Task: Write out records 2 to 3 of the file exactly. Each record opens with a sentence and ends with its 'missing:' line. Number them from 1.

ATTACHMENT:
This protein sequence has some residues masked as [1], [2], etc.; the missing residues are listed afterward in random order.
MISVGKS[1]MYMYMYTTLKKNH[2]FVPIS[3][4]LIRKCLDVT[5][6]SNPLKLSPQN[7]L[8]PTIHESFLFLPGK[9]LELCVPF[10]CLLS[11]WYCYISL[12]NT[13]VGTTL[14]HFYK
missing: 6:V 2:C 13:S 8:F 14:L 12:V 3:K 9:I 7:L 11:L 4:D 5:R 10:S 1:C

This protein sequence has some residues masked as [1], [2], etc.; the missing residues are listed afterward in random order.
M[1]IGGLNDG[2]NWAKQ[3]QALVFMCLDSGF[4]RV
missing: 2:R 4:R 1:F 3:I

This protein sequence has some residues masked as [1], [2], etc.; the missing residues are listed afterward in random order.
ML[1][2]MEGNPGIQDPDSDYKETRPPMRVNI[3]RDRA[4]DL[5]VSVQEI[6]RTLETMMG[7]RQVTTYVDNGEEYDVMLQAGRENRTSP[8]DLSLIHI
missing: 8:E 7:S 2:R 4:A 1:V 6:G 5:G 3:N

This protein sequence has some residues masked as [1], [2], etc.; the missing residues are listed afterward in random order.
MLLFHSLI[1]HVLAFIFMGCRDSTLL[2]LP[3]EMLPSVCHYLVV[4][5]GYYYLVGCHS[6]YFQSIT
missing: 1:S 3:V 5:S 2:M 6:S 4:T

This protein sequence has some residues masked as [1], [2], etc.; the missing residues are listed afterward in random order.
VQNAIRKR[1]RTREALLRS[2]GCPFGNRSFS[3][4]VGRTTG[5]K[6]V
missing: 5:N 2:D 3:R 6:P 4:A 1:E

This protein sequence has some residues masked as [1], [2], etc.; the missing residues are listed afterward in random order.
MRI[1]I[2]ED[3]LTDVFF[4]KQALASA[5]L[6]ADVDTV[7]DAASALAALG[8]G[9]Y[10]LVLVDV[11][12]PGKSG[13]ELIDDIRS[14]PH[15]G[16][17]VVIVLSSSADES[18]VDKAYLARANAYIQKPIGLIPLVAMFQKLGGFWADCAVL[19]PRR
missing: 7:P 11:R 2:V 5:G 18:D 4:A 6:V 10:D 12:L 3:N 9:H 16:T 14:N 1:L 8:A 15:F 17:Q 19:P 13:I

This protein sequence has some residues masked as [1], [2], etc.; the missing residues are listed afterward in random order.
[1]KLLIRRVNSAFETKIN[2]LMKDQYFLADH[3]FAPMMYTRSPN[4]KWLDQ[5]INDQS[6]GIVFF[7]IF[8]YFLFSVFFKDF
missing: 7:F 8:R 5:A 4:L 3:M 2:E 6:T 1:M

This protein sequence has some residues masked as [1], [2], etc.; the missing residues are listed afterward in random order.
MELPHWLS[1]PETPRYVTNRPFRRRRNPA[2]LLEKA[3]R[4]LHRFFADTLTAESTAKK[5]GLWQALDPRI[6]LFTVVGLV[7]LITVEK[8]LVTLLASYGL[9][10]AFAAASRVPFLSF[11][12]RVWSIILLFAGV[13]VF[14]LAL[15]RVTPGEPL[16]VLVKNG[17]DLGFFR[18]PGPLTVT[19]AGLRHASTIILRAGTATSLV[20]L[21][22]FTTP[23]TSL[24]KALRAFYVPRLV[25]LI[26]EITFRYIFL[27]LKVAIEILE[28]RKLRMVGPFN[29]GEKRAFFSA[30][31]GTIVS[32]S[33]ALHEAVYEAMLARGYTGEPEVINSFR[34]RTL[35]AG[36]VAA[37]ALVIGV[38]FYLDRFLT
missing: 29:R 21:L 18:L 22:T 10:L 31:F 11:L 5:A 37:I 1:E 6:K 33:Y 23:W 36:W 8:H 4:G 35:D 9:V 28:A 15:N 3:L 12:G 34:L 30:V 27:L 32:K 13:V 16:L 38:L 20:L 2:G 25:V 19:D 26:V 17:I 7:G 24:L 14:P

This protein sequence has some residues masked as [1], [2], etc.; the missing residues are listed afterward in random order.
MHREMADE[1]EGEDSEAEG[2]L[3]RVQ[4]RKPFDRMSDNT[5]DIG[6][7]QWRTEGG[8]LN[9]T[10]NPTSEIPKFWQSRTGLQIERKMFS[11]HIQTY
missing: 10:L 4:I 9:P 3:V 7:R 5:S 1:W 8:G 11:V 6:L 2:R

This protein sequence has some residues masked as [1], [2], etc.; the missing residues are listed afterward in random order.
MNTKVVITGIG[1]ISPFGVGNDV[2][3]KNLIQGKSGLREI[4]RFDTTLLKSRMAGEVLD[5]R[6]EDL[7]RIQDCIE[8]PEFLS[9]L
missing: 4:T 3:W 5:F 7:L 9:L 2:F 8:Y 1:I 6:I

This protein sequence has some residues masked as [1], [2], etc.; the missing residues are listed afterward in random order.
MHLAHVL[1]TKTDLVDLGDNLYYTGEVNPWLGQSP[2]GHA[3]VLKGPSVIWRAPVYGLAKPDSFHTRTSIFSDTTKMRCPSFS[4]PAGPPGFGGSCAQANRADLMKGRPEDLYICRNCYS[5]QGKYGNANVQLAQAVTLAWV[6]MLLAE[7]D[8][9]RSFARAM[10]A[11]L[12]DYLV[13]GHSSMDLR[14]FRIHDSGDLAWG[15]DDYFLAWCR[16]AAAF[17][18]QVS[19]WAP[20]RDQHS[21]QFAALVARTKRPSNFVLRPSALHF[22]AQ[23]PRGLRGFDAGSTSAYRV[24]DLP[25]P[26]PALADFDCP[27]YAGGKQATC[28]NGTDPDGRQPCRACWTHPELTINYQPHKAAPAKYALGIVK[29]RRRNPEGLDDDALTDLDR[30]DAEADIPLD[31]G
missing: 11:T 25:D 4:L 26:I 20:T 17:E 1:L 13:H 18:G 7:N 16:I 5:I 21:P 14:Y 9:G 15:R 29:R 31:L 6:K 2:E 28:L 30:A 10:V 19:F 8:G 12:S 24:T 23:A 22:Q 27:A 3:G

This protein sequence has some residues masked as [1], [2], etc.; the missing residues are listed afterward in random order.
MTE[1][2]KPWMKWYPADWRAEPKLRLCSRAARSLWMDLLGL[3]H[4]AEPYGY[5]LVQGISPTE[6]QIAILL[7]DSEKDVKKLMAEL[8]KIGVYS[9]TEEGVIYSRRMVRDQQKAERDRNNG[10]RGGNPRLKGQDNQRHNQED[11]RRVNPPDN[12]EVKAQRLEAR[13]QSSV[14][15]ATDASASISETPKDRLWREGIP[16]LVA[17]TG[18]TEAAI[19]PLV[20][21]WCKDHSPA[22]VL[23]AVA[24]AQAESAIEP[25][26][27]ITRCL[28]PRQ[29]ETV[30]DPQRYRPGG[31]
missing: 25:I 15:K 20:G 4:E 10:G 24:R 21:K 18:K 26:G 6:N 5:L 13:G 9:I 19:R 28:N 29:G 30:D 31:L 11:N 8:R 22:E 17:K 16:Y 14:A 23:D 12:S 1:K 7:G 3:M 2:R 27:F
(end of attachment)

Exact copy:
This protein sequence has some residues masked as [1], [2], etc.; the missing residues are listed afterward in random order.
M[1]IGGLNDG[2]NWAKQ[3]QALVFMCLDSGF[4]RV
missing: 2:R 4:R 1:F 3:I

This protein sequence has some residues masked as [1], [2], etc.; the missing residues are listed afterward in random order.
ML[1][2]MEGNPGIQDPDSDYKETRPPMRVNI[3]RDRA[4]DL[5]VSVQEI[6]RTLETMMG[7]RQVTTYVDNGEEYDVMLQAGRENRTSP[8]DLSLIHI
missing: 8:E 7:S 2:R 4:A 1:V 6:G 5:G 3:N